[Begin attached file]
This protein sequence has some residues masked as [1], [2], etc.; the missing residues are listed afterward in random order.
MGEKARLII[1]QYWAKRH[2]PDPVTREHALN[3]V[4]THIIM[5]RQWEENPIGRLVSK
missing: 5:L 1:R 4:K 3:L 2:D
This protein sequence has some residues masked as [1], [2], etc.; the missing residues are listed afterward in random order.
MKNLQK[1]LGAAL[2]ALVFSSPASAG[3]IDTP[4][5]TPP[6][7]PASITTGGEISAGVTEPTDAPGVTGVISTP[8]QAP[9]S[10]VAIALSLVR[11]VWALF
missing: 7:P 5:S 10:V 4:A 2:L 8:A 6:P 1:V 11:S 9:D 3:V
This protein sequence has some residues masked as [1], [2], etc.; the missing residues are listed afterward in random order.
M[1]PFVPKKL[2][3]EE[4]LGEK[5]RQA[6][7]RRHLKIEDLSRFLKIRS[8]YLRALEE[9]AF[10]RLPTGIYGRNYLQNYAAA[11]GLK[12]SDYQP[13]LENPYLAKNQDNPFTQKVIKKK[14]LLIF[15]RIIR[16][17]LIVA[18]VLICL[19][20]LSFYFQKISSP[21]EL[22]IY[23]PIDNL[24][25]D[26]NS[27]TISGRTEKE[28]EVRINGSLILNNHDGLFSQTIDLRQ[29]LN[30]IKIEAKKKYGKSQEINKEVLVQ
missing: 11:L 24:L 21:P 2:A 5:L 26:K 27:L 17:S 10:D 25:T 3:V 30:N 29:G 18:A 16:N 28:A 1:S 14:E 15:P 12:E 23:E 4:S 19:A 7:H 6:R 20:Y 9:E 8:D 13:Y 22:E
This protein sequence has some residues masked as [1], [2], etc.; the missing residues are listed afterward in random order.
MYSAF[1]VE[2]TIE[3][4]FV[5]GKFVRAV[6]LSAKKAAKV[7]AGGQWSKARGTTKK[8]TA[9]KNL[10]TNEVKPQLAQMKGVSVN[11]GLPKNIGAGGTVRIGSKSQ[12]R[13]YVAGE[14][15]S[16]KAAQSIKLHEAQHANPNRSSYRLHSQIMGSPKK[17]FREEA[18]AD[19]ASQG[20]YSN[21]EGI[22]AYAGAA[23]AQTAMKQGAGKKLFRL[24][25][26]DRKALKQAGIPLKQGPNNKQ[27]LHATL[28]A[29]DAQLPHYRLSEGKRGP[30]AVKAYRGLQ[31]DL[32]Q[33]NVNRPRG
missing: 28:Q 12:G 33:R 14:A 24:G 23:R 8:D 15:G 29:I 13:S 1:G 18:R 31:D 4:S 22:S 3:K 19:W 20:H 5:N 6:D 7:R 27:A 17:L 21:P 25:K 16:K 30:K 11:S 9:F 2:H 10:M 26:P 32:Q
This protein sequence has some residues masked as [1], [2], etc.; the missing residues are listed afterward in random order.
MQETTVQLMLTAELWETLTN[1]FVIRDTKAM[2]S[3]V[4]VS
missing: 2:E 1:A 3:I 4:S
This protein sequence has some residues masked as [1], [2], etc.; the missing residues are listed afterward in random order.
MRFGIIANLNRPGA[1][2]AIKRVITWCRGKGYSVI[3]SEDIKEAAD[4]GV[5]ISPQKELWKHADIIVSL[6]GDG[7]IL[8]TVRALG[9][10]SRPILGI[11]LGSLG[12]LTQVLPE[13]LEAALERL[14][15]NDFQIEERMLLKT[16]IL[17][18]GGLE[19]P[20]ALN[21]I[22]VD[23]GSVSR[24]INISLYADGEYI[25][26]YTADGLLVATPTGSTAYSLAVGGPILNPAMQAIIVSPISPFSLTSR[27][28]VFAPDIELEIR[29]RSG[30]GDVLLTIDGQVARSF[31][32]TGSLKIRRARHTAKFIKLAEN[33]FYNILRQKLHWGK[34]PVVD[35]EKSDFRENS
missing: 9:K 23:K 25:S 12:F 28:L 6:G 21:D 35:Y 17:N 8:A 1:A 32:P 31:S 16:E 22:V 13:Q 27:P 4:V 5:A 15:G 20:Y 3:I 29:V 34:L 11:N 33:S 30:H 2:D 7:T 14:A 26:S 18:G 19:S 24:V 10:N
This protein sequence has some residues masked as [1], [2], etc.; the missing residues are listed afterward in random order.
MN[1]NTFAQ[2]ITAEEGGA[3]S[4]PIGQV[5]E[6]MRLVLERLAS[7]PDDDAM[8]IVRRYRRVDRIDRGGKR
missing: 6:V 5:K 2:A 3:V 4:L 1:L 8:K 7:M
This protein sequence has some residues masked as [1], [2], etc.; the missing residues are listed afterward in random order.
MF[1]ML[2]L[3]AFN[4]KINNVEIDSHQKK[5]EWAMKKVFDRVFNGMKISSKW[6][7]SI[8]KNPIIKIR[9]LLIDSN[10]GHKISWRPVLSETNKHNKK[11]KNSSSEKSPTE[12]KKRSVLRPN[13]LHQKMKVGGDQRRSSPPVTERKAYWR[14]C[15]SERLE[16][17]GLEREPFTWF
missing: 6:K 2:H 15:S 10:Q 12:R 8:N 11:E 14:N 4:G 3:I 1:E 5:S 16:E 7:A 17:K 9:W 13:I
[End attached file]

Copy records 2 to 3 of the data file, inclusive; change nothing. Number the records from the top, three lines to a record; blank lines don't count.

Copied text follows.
This protein sequence has some residues masked as [1], [2], etc.; the missing residues are listed afterward in random order.
MKNLQK[1]LGAAL[2]ALVFSSPASAG[3]IDTP[4][5]TPP[6][7]PASITTGGEISAGVTEPTDAPGVTGVISTP[8]QAP[9]S[10]VAIALSLVR[11]VWALF
missing: 7:P 5:S 10:V 4:A 2:L 8:A 6:P 1:V 11:S 9:D 3:V
This protein sequence has some residues masked as [1], [2], etc.; the missing residues are listed afterward in random order.
M[1]PFVPKKL[2][3]EE[4]LGEK[5]RQA[6][7]RRHLKIEDLSRFLKIRS[8]YLRALEE[9]AF[10]RLPTGIYGRNYLQNYAAA[11]GLK[12]SDYQP[13]LENPYLAKNQDNPFTQKVIKKK[14]LLIF[15]RIIR[16][17]LIVA[18]VLICL[19][20]LSFYFQKISSP[21]EL[22]IY[23]PIDNL[24][25]D[26]NS[27]TISGRTEKE[28]EVRINGSLILNNHDGLFSQTIDLRQ[29]LN[30]IKIEAKKKYGKSQEINKEVLVQ
missing: 11:L 24:L 21:P 2:A 5:L 26:K 27:L 17:S 10:D 25:T 3:V 30:N 29:G 18:A 16:N 28:A 1:S 14:E 15:P 12:E 23:E 4:S 19:A 7:H 6:R 20:Y 9:E 8:D 13:Y 22:E